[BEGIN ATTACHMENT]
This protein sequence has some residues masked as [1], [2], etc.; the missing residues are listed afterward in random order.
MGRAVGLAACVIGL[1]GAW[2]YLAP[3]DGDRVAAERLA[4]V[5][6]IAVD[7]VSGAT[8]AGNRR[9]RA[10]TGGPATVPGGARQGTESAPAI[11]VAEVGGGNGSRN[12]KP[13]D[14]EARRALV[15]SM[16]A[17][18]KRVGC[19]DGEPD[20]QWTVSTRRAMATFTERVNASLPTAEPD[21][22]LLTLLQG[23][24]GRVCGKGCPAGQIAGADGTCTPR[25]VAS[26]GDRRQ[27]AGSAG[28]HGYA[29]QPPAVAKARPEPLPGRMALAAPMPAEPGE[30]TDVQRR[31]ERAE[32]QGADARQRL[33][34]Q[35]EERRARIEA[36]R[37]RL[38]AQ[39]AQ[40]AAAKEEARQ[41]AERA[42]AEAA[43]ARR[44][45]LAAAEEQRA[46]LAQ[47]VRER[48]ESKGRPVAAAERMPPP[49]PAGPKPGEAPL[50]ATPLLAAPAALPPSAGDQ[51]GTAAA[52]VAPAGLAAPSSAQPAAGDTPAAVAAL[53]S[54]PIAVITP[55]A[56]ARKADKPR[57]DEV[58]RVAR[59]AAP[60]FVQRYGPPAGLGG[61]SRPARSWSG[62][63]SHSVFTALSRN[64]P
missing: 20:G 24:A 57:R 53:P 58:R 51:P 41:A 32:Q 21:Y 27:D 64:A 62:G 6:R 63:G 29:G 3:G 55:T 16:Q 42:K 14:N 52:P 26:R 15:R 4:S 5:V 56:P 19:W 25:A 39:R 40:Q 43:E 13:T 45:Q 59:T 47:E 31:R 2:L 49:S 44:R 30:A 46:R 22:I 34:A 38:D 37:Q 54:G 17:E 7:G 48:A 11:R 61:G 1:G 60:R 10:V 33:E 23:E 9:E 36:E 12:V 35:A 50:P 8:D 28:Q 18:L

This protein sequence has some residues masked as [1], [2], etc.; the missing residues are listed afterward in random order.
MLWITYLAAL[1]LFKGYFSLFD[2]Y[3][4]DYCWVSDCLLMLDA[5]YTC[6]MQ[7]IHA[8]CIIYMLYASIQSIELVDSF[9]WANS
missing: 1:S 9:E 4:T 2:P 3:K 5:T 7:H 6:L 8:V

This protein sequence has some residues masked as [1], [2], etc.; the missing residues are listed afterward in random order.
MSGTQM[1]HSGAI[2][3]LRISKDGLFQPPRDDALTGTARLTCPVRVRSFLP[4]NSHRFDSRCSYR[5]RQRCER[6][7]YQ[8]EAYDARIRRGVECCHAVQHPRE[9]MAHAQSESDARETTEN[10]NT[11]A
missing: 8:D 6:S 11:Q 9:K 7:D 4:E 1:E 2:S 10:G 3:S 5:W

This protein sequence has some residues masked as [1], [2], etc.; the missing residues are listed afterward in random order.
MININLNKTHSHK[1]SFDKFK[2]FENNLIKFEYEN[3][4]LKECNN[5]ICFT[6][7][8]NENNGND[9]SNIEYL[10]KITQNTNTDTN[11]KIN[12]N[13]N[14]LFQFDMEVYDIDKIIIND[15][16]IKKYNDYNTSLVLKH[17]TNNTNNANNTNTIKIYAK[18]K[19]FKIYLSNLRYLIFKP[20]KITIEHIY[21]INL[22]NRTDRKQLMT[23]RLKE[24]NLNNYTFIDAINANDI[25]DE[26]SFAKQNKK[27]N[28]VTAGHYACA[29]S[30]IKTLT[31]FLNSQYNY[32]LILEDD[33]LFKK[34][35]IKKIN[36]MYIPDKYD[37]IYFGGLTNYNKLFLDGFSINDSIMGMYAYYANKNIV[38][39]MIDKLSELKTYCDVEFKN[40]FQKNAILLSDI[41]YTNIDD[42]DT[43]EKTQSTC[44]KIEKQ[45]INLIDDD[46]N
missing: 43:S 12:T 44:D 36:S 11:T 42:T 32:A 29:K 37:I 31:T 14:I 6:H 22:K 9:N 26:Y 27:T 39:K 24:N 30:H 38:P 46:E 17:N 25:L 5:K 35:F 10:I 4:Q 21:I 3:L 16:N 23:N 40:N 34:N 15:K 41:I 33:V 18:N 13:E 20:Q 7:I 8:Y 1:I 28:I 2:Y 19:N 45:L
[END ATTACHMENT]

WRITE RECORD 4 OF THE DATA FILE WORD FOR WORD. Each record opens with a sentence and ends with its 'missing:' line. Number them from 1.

This protein sequence has some residues masked as [1], [2], etc.; the missing residues are listed afterward in random order.
MININLNKTHSHK[1]SFDKFK[2]FENNLIKFEYEN[3][4]LKECNN[5]ICFT[6][7][8]NENNGND[9]SNIEYL[10]KITQNTNTDTN[11]KIN[12]N[13]N[14]LFQFDMEVYDIDKIIIND[15][16]IKKYNDYNTSLVLKH[17]TNNTNNANNTNTIKIYAK[18]K[19]FKIYLSNLRYLIFKP[20]KITIEHIY[21]INL[22]NRTDRKQLMT[23]RLKE[24]NLNNYTFIDAINANDI[25]DE[26]SFAKQNKK[27]N[28]VTAGHYACA[29]S[30]IKTLT[31]FLNSQYNY[32]LILEDD[33]LFKK[34][35]IKKIN[36]MYIPDKYD[37]IYFGGLTNYNKLFLDGFSINDSIMGMYAYYANKNIV[38][39]MIDKLSELKTYCDVEFKN[40]FQKNAILLSDI[41]YTNIDD[42]DT[43]EKTQSTC[44]KIEKQ[45]INLIDDD[46]N
missing: 43:S 12:T 44:D 36:S 11:T 42:T 32:A 29:K 37:I 31:T 14:I 6:H 22:K 9:N 26:Y 27:T 39:K 24:N 30:H 38:P 46:E 17:N 25:L 5:K 35:F 10:I 4:Q 21:I 3:L 16:N 23:N 40:N 34:N 15:K 41:I 33:V 18:N 13:E 20:Q 7:I 8:Y 1:I 28:I 2:Y 19:N 45:L